Today batteries based on LiCoO2 (LCO) and on LiNi0.8Co0.15Al0.05O2 (NCA) propel electric vehicles (EVs). One approach of improving the battery is replacing the cathode material, especially toward a material in the 5V range. Switching to a 5V cathode will enable to decrease the number of cells needed in today’s cars, thus reducing the weight, the volume and the cost of the battery and in addition increasing the battery’s energy. Those improvements will reduce the EVs cost and increase their driving range.
LiMn1.5Ni0.5O4 (LMNO) is an example of a cathode material with a voltage of 4.7V vs Li/Li+, which is well researched, unfortunately it is not yet commercial since it suffers from capacity fading which is very severe at elevated temperatures especially in the full cell configuration. The capacity fading is attributed to transition metal dissolution, mainly Mn2+ ions which dissolve into the electrolyte and precipitate on the anode.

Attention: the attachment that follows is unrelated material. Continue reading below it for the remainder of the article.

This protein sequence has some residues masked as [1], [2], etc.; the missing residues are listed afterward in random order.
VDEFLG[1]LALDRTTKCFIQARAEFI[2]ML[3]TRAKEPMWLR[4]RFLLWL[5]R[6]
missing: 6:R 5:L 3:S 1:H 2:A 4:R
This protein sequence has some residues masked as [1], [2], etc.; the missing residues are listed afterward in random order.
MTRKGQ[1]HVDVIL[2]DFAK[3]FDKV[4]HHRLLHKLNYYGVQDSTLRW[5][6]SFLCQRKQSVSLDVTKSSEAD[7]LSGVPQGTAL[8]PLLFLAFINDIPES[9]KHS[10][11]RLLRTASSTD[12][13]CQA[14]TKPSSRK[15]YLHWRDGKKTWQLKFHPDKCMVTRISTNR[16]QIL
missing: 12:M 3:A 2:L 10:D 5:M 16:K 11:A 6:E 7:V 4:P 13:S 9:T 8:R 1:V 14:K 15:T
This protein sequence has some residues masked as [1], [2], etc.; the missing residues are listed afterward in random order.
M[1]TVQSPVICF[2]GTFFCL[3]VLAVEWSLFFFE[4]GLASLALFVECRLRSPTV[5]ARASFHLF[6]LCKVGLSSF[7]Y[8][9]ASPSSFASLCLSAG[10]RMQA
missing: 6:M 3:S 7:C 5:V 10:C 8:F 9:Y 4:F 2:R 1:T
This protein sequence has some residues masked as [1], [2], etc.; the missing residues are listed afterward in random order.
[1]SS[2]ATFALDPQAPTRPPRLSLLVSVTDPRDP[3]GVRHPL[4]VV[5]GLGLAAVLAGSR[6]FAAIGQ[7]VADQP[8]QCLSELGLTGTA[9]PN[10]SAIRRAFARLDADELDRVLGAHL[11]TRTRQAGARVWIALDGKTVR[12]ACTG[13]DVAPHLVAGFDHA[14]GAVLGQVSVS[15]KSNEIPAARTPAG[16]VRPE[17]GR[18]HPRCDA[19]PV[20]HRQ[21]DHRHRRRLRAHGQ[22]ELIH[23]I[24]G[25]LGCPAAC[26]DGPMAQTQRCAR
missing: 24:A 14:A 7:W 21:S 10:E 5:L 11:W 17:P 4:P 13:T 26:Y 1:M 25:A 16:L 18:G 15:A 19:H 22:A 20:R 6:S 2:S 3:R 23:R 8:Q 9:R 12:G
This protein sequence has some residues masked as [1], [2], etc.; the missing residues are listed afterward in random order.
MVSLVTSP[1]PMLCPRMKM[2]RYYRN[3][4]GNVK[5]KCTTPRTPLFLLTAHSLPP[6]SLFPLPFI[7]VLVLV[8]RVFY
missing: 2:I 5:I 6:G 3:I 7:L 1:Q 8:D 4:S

Our approach to mitigate this challenge is to coat the cathode material in its powder form with metal fluorides using Atomic Layer Deposition (ALD), thus preventing or at least reducing substantially the amount of manganese ions dissolving into the electrolyte. Coating the powder with ALD enable us to control the coating layer thickness of each particle by changing the deposition temperature or by changing the number of deposition cycles.We have deposited MgF2 on LMNO powder and have shown improvement in the capacity retention in half-cell configuration.
Our recent study is focused on AlF3 deposition, which gives very promising results both in the half-cell configuration and more importantly in the full cell configuration.